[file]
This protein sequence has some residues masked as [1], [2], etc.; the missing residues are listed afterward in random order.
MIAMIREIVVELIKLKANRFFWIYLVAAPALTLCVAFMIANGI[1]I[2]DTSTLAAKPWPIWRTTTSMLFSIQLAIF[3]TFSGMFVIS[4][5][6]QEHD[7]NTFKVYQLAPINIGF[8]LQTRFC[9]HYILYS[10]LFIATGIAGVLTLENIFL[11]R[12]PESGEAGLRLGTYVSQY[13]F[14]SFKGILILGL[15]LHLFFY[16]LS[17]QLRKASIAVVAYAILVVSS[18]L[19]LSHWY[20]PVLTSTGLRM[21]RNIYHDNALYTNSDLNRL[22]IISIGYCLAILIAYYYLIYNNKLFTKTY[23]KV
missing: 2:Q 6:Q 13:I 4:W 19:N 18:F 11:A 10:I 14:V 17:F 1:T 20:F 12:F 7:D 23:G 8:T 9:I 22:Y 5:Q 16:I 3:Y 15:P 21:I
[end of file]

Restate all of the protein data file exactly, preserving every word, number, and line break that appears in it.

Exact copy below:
This protein sequence has some residues masked as [1], [2], etc.; the missing residues are listed afterward in random order.
MIAMIREIVVELIKLKANRFFWIYLVAAPALTLCVAFMIANGI[1]I[2]DTSTLAAKPWPIWRTTTSMLFSIQLAIF[3]TFSGMFVIS[4][5][6]QEHD[7]NTFKVYQLAPINIGF[8]LQTRFC[9]HYILYS[10]LFIATGIAGVLTLENIFL[11]R[12]PESGEAGLRLGTYVSQY[13]F[14]SFKGILILGL[15]LHLFFY[16]LS[17]QLRKASIAVVAYAILVVSS[18]L[19]LSHWY[20]PVLTSTGLRM[21]RNIYHDNALYTNSDLNRL[22]IISIGYCLAILIAYYYLIYNNKLFTKTY[23]KV
missing: 2:Q 6:Q 13:I 4:W 19:N 18:F 11:A 10:I 14:V 17:F 1:T 20:F 12:F 7:D 23:G 8:T 9:I 22:Y 5:Q 16:I 3:Y 15:P 21:I